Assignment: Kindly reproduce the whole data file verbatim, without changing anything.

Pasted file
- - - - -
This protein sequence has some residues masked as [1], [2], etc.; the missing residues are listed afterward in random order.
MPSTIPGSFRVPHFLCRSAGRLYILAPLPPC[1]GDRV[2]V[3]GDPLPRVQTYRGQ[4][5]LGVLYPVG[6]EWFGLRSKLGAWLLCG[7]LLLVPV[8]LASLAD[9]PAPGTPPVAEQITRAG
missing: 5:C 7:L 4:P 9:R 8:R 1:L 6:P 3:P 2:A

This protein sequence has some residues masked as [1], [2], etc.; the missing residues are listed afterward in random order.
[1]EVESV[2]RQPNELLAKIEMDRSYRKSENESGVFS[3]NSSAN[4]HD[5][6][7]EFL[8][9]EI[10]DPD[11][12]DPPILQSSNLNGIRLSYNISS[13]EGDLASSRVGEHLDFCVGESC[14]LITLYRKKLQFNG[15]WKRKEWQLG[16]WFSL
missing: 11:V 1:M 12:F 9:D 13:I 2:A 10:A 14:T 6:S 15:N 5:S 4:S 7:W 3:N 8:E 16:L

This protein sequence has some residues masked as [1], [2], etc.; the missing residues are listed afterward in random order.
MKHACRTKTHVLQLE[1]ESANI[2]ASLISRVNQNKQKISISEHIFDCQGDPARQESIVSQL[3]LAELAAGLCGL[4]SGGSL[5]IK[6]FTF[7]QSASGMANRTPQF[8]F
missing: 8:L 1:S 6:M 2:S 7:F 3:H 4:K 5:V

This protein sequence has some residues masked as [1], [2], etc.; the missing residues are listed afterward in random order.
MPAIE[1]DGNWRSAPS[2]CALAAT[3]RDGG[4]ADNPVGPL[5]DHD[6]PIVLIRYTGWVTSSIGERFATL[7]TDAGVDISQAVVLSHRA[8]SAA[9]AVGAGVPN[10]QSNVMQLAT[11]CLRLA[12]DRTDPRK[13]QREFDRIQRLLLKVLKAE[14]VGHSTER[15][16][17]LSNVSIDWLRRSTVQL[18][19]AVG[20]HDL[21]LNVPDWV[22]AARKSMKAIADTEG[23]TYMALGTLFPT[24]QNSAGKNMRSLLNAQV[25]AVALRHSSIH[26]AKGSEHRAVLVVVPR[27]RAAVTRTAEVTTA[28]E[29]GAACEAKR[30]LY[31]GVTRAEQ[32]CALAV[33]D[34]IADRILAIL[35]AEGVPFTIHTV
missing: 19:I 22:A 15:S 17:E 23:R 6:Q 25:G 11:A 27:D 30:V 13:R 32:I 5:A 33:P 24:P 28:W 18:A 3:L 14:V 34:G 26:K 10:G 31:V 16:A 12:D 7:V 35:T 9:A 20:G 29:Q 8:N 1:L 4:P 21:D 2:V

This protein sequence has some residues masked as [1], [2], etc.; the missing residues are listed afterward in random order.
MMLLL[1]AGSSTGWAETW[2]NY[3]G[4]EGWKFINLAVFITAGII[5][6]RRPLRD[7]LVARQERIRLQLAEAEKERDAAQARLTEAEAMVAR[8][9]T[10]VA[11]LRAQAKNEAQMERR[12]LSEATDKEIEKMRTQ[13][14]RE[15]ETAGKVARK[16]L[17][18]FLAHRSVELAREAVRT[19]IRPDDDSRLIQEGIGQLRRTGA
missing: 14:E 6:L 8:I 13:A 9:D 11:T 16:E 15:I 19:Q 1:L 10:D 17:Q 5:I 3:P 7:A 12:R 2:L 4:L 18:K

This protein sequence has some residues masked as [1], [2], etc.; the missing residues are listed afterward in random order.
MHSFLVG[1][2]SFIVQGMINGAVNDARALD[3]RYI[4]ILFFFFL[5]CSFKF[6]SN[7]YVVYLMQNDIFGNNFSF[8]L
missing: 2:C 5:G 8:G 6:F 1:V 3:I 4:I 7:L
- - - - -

This protein sequence has some residues masked as [1], [2], etc.; the missing residues are listed afterward in random order.
MPSTIPGSFRVPHFLCRSAGRLYILAPLPPC[1]GDRV[2]V[3]GDPLPRVQTYRGQ[4][5]LGVLYPVG[6]EWFGLRSKLGAWLLCG[7]LLLVPV[8]LASLAD[9]PAPGTPPVAEQITRAG
missing: 5:C 7:L 4:P 9:R 8:R 1:L 6:P 3:P 2:A

This protein sequence has some residues masked as [1], [2], etc.; the missing residues are listed afterward in random order.
[1]EVESV[2]RQPNELLAKIEMDRSYRKSENESGVFS[3]NSSAN[4]HD[5][6][7]EFL[8][9]EI[10]DPD[11][12]DPPILQSSNLNGIRLSYNISS[13]EGDLASSRVGEHLDFCVGESC[14]LITLYRKKLQFNG[15]WKRKEWQLG[16]WFSL
missing: 11:V 1:M 12:F 9:D 13:I 2:A 10:A 14:T 6:S 15:N 5:S 4:S 7:W 3:N 8:E 16:L

This protein sequence has some residues masked as [1], [2], etc.; the missing residues are listed afterward in random order.
MKHACRTKTHVLQLE[1]ESANI[2]ASLISRVNQNKQKISISEHIFDCQGDPARQESIVSQL[3]LAELAAGLCGL[4]SGGSL[5]IK[6]FTF[7]QSASGMANRTPQF[8]F
missing: 8:L 1:S 6:M 2:S 7:F 3:H 4:K 5:V

This protein sequence has some residues masked as [1], [2], etc.; the missing residues are listed afterward in random order.
MPAIE[1]DGNWRSAPS[2]CALAAT[3]RDGG[4]ADNPVGPL[5]DHD[6]PIVLIRYTGWVTSSIGERFATL[7]TDAGVDISQAVVLSHRA[8]SAA[9]AVGAGVPN[10]QSNVMQLAT[11]CLRLA[12]DRTDPRK[13]QREFDRIQRLLLKVLKAE[14]VGHSTER[15][16][17]LSNVSIDWLRRSTVQL[18][19]AVG[20]HDL[21]LNVPDWV[22]AARKSMKAIADTEG[23]TYMALGTLFPT[24]QNSAGKNMRSLLNAQV[25]AVALRHSSIH[26]AKGSEHRAVLVVVPR[27]RAAVTRTAEVTTA[28]E[29]GAACEAKR[30]LY[31]GVTRAEQ[32]CALAV[33]D[34]IADRILAIL[35]AEGVPFTIHTV
missing: 19:I 22:A 15:S 17:E 23:R 6:Q 25:G 11:A 27:D 30:V 13:R 32:I 5:A 33:P 24:P 28:W 18:A 3:L 14:V 34:G 26:K 10:G 31:V 16:A 12:D 7:V 35:T 9:A 20:G 29:Q 8:N 1:L 4:P 21:D 2:V

This protein sequence has some residues masked as [1], [2], etc.; the missing residues are listed afterward in random order.
MMLLL[1]AGSSTGWAETW[2]NY[3]G[4]EGWKFINLAVFITAGII[5][6]RRPLRD[7]LVARQERIRLQLAEAEKERDAAQARLTEAEAMVAR[8][9]T[10]VA[11]LRAQAKNEAQMERR[12]LSEATDKEIEKMRTQ[13][14]RE[15]ETAGKVARK[16]L[17][18]FLAHRSVELAREAVRT[19]IRPDDDSRLIQEGIGQLRRTGA
missing: 14:E 6:L 8:I 13:A 9:D 11:T 16:E 15:I 19:Q 1:L 10:D 17:Q 5:I 3:P 7:A 12:R 2:L 4:L 18:K

This protein sequence has some residues masked as [1], [2], etc.; the missing residues are listed afterward in random order.
MHSFLVG[1][2]SFIVQGMINGAVNDARALD[3]RYI[4]ILFFFFL[5]CSFKF[6]SN[7]YVVYLMQNDIFGNNFSF[8]L
missing: 2:C 5:G 8:G 6:F 1:V 3:I 4:I 7:L